20 February 1862: “…we can easily tell when a shell comes from a rifled gun as it comes whistling all sort of tunes…”

Item description: Letter from Henry L. Sturges, a Massachusetts soldier serving on the United States Navy steamer “Mount Vernon,” to an unidentified friend.

At the time of the letter, the “Mount Vernon” was operating in the waters near Wilmington, N.C. Sturges sends his condolences to his friend, due to the loss of the friend’s child, he comments on his personal religious beliefs, and also details several skirmishes near Fort Caswell.

[Transcription available below images.]

Item citation: From the Federal Soldiers’ Letters #3185, Unit #40, Southern Historical Collection, The Wilson Library, University of North Carolina at Chapel Hill.

Item transcription:

US Steamer “Mount Vernon”
off Wilmington N.C.
Febry 20th 1862

Dear Friend

Your kind regards of 23rd ult. came to hand Jnry 13th it affords me much pleasure to hear from you but it makes my heart sad to hear of the death of your child I can deeply sympathize with you by haveing had to pass through those trying moments myself. But its the Lord that giveth and taketh and all we can say is his Holy will be done. We can always feel happy to know that they are with Jesus, and are awaiting to welcome us home to that happy happy shore where trials and troubles are o[v]er. Oh what great inducements are held out to us to reach that Heavenly home, Christ is there. dear friends are there. Blessings are there. and I trust that we will be there, I pray that Jesus will not forsake us but will give us the full assurance that we are accepted of him. I can but say precious Jesus thou art mine, its hard work for me to write my feelings, if I was only with you in person I could then unfold the love to my dear dear Jesus from a sailors heart. pray for me dear Brother and Christ will reward you openly.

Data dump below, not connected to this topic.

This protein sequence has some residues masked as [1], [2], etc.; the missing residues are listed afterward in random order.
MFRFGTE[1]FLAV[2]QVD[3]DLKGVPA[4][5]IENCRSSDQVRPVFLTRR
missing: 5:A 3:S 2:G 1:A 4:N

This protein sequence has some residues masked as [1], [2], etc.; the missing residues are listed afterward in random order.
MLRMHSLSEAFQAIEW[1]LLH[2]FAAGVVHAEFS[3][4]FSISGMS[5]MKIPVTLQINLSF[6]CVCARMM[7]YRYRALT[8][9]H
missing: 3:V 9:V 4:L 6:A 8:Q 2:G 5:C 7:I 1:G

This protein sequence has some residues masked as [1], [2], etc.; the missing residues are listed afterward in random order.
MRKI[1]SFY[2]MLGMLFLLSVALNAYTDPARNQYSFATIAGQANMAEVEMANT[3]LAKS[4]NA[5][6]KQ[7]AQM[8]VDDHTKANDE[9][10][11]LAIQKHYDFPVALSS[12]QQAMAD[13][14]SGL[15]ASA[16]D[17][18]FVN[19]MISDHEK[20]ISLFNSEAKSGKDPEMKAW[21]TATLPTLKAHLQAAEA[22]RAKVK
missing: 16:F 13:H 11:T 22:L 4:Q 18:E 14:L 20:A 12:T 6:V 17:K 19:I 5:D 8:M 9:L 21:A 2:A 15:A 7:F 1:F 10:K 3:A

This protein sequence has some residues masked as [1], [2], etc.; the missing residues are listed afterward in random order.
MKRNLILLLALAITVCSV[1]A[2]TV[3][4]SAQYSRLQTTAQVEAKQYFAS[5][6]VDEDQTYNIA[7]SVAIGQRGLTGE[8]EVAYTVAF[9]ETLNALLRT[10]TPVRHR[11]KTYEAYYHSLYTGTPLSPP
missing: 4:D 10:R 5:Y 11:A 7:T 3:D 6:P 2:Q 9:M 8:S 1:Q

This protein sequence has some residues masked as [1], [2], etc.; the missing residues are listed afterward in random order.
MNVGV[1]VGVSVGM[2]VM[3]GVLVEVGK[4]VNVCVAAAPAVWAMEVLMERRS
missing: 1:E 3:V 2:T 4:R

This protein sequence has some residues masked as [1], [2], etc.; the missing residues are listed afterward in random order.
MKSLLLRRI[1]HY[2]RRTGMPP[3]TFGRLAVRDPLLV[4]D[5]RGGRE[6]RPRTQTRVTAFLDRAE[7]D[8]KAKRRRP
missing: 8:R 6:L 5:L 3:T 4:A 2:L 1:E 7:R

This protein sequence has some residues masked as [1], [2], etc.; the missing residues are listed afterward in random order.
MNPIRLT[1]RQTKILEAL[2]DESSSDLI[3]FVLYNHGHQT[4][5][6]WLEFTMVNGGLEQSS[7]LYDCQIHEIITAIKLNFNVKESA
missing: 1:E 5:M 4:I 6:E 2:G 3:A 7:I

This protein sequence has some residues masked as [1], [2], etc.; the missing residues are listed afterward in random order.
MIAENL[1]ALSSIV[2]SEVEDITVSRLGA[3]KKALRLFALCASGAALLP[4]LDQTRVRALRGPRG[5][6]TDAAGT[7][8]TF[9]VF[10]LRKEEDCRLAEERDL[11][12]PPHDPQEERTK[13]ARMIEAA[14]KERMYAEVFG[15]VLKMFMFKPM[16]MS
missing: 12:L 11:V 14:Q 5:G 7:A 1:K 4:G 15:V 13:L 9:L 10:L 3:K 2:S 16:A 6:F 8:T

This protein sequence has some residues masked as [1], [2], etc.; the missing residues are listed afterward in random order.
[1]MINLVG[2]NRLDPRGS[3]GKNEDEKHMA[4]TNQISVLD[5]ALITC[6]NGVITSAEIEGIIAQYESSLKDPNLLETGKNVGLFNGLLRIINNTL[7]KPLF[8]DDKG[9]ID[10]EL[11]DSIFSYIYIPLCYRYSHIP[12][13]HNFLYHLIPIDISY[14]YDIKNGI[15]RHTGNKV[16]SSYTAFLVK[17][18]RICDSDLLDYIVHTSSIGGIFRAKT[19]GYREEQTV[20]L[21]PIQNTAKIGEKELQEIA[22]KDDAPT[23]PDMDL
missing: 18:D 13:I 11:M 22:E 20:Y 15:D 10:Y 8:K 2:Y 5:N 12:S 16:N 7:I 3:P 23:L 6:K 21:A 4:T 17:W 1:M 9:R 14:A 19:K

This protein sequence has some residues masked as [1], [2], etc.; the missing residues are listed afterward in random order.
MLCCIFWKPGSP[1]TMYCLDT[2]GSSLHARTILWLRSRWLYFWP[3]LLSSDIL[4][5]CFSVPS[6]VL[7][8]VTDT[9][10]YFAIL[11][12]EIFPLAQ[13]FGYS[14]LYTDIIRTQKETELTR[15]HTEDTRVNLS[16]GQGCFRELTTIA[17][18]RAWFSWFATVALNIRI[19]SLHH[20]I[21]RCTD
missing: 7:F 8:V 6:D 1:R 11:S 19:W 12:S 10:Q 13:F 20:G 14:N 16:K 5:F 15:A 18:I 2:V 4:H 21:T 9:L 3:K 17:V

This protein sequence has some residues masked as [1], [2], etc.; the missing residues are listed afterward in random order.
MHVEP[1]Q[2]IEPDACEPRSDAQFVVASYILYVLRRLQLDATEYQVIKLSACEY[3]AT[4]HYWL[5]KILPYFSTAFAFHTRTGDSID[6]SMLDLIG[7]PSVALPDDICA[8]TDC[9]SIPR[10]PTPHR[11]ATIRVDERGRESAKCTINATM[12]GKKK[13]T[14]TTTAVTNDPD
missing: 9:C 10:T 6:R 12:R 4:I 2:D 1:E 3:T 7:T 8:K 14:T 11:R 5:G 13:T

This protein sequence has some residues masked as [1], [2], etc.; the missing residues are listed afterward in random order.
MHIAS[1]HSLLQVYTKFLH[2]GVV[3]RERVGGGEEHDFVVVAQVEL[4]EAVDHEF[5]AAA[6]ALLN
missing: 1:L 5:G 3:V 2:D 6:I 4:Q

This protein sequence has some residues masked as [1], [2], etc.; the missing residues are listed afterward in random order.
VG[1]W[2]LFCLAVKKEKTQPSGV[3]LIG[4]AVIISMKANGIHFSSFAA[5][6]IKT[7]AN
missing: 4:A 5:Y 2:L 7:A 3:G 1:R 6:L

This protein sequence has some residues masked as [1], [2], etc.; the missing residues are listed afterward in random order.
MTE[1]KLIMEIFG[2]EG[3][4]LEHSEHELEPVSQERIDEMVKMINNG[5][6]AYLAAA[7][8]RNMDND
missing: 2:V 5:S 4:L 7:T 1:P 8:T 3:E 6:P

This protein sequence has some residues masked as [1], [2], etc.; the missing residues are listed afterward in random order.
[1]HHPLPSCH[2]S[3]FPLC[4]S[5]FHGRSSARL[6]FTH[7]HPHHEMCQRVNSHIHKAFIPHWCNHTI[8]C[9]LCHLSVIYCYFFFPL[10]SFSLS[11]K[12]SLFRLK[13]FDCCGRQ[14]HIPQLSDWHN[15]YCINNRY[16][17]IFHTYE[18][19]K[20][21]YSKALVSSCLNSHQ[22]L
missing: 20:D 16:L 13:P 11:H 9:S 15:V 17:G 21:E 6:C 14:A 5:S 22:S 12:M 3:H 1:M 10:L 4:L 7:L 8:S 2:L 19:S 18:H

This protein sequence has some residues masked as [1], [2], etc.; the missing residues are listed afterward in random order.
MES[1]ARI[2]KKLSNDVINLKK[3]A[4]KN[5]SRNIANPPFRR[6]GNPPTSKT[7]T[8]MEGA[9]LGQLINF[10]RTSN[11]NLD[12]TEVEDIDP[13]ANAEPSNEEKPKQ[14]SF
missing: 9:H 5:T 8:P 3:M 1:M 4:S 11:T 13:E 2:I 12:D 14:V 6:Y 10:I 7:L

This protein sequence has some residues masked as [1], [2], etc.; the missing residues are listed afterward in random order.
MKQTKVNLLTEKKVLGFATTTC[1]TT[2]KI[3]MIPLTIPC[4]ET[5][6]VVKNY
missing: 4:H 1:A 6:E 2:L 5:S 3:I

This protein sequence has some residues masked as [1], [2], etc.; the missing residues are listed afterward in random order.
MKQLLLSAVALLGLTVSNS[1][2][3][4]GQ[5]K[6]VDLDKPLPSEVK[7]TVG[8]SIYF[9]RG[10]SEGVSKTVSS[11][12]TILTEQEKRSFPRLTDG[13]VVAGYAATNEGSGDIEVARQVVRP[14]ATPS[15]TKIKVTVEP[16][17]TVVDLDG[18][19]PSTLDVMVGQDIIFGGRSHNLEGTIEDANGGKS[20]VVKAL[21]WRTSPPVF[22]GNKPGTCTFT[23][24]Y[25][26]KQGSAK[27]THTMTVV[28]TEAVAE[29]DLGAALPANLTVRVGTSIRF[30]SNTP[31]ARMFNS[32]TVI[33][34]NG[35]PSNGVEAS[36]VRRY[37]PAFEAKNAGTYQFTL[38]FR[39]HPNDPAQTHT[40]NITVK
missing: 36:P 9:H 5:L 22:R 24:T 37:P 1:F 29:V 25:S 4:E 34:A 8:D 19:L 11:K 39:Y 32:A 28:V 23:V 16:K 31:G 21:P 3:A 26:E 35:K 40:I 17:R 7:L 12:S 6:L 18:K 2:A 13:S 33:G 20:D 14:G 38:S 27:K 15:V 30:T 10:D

Owing to our sailing so soon from Hampton Roads I did not get the package of Books, but trust I shall get them when we go back wich will be about 11th March. I should like to have been at the dedication, it dont seem to me as I can ever give up the Old South Church it will appear strange to me to pass by it. One thing I got clear of hearing, and, that was your letter of resignation. I do hope and pray that you will not leave Bridgeport if you do the South Church, I cannot hear the idea of parting from one who has done me so much good. do try and hold on somehow. I am well aware of youre troubles. but still I cannot let you go.

We was cheated in our expectation to join the Burnside Expedition. I’ve never detailed for that purpose but on examination we found that our ship’s draft of water was about five feet too much, so you may well judge our feelings. within a few days we have had two little skirmishes with the rebels. we opened the Balls on both occasions and fired the last shot. we do it to draw their fire and test the size and quality of their guns, we are satisfied that they have no rifled guns on “Fort Caswell,” we can easily tell when a shell comes from a rifled gun as it comes whistling all sort of tunes. it makes a fellow feel streaked when the shell begin to burst around him at first, but after a few shots we go at it like sawing logs and think nothing about danger.

By the appearance of things ashore they must expect an attack as they are reinforcing the Fort, and placing obstructions in the Channell. We lay anchored about three miles from the town of Smithville and if the Department would allow us we could knock it all to pieces in three hours, it is a small town of about 200 Houses and about 1200 inhabitants. we have positive orders not to molest it. it will be a very easy fort to take. these Forts at the entrance of Wilmington and at Beaufort N.C. The rebel flag has been hoisted about nine hours during the last seventy days on Fort Caswell. we know they have one and think they cannot feel very proud of it or they would show it more. I think you must be getting tired of reading my letter. but there is nothing else to write about just now.

Please remember me to [inquiring?] friends and accept those with my best wishes for youre future welfare.

Yours truly
Henry L. Sturges

More about Henry L. Sturges:

(From the American Civil War Database)

Biographical data and notes:
– Born in Massachusetts

– Residing in Massachusetts at time of enlistment
– Enlisted on Oct 28 1861 as Acting Master

Mustering information:
– Commissioned into Navy (U.S. Navy) on Oct 28 1861
– Discharged from Navy (U.S. Navy) on Sep 29 1865

Naval postings:
– South Atlantic Squadron

Sources for the above information:
Massachusetts Soldiers, Sailors and Marines in the Civil War, (Adjutant General)

This entry was posted in Southern Historical Collection and tagged , , , , , , , , . Bookmark the permalink.

Comments are closed.